The two top House farm bill negotiators plan to meet on a federal holiday Monday to try to find a way forward on a compromise measure that could pass a lame-duck Congress.
Collin C. Peterson, currently the ranking member on the House Agriculture Committee and presumed chairman in the 116th Congress, said he and current Chairman K. Michael Conaway of Texas would meet on Veterans Day to discuss the legislation. A Peterson aide on Friday confirmed the Nov. 12 meeting.
The House and Senate are scheduled to be back Tuesday.
“I want this done. I don’t want this farm bill to be on my plate when I become chairman,” Peterson said during a Thursday interview on the North Dakota-based Adams on Agriculture radio broadcast. “We’re going to get together next Monday, Mike and I. I want to get this thing wrapped up.”
Negotiators from the two chambers tried to reach a compromise on the pending farm bill legislation, but negotiations stalled over several provisions including the GOP demand for expanded work requirements for people who receive benefits under the Supplemental Nutrition Assistance Program.
With the midterm elections handing the House majority to Democrats, Peterson said he does not think House Republicans have any bargaining edge to press for expanded work requirements and other changes to SNAP, formerly known as the food stamp program.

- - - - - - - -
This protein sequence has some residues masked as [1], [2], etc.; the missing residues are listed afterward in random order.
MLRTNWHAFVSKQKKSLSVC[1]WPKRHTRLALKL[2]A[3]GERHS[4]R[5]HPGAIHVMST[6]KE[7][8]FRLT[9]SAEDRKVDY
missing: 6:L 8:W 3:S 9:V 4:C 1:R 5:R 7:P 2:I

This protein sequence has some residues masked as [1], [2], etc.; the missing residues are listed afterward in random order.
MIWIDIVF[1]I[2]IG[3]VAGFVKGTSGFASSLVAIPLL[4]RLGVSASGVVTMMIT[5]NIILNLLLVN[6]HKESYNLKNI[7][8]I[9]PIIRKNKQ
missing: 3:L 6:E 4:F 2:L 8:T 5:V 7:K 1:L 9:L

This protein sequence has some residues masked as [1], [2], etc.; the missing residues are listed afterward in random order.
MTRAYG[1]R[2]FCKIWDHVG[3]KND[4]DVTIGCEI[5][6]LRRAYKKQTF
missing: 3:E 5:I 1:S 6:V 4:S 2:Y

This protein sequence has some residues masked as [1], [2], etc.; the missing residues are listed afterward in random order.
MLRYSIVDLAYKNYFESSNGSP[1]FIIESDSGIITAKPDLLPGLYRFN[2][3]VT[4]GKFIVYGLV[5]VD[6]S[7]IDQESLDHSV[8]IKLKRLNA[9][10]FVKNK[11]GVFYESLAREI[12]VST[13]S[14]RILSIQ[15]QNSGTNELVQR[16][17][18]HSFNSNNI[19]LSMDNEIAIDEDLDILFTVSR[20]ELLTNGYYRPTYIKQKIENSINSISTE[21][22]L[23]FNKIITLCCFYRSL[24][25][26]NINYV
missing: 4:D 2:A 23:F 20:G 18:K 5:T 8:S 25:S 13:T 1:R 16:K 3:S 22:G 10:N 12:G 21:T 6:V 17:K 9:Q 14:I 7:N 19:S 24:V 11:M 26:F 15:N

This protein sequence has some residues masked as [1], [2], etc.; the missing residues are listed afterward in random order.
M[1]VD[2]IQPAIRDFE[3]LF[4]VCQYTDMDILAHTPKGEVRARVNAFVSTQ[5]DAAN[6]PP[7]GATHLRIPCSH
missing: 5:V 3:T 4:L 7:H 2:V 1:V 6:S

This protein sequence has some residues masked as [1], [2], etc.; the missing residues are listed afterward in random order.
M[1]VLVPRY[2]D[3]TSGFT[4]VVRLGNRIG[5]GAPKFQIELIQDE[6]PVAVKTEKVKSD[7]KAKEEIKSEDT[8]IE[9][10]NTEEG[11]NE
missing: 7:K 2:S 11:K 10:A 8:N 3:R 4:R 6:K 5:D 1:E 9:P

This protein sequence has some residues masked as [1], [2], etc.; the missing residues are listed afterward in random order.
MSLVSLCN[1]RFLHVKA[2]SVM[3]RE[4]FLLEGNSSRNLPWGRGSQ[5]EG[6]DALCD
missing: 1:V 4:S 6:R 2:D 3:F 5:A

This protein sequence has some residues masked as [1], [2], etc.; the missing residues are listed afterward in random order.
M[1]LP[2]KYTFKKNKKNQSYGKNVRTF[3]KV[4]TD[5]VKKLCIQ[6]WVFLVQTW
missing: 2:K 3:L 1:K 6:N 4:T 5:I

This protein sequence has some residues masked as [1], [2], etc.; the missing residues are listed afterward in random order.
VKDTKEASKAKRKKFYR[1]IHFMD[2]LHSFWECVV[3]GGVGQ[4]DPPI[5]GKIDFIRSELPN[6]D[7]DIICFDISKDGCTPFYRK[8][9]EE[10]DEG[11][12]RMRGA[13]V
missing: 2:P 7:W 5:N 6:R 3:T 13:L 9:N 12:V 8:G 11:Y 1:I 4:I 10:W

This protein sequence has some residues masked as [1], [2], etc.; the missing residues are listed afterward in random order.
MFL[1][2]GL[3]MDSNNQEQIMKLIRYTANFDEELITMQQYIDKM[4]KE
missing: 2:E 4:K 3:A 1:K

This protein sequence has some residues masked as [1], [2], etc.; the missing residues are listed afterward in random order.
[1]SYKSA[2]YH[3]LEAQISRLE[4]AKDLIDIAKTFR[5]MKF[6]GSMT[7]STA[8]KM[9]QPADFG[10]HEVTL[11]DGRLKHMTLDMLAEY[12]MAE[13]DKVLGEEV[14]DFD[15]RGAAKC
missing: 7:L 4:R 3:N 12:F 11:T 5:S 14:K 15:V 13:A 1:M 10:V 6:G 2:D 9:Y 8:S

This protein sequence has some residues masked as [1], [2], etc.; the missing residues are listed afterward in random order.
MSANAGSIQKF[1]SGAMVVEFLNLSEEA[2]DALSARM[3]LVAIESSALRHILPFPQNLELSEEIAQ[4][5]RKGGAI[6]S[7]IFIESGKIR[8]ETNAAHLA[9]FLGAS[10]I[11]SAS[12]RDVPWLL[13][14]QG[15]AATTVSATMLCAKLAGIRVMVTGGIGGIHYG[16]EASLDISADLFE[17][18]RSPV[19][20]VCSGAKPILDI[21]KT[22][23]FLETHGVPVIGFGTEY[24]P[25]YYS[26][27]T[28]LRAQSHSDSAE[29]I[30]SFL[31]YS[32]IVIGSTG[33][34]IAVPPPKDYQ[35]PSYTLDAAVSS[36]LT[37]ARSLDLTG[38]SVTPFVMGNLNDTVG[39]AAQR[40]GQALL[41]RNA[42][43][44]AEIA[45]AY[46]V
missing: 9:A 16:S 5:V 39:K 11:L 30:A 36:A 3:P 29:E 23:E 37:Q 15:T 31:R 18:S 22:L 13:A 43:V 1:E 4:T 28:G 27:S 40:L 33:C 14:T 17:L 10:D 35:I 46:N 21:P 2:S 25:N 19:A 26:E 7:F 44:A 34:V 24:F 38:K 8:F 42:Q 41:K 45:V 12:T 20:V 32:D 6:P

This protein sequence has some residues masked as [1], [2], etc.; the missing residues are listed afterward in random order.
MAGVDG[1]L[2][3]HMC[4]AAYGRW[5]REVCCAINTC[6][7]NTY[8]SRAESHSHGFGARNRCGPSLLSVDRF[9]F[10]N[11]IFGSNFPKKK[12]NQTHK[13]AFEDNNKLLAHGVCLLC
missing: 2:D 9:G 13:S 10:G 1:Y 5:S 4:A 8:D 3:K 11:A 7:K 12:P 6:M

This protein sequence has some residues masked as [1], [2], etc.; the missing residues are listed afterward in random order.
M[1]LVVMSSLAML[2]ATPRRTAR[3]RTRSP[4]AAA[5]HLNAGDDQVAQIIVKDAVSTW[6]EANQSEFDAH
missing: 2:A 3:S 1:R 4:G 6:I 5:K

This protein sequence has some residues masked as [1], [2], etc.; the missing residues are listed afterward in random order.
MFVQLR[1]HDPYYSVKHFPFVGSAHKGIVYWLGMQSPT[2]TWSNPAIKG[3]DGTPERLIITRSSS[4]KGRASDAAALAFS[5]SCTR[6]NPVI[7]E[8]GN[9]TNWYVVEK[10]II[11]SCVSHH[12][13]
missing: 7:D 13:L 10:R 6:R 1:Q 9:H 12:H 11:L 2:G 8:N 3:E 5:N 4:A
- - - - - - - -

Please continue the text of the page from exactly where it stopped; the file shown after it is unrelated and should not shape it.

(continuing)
A farm bill with those provisions could not pass the Senate in the lame duck because of Democratic opposition and a Democratic House in the 116th Congress would keep them out of a farm bill.
“Now [with] what’s happened with the election, the leverage, whatever leverage they did have on the SNAP stuff, I don’t see that they have any leverage anymore,” Peterson said.
He said he favors cutting back on federal waivers to states that ease existing work requirements for SNAP recipients, but Peterson added that he does not think the Senate would accept such restrictions.
Peterson, Conaway and Senate Agriculture Chairman Pat Roberts and ranking member Debbie Stabenow left for recess in October with an agreement to try to have a compromise ready by Nov. 14. Peterson said it is unclear if they can make the deadline to resolve differences between their respective 2018 farm bills.
The House and Senate passed bills differ significantly on SNAP and on the future of a major conservation program and on farm subsidy payment rules.
The 2014 farm bill expired Sept. 30, but major farm programs for crops and dairy won’t begin expiring until December.
In the radio interview, Peterson said staff from both committees continued to meet during the recess to resolve differences and the Congressional Budget Office provided cost estimates for various proposals.
“It’s a matter of making a decision on what will be in a final bill,” Peterson said. “I think we’re close, but I’m not in charge of anything.”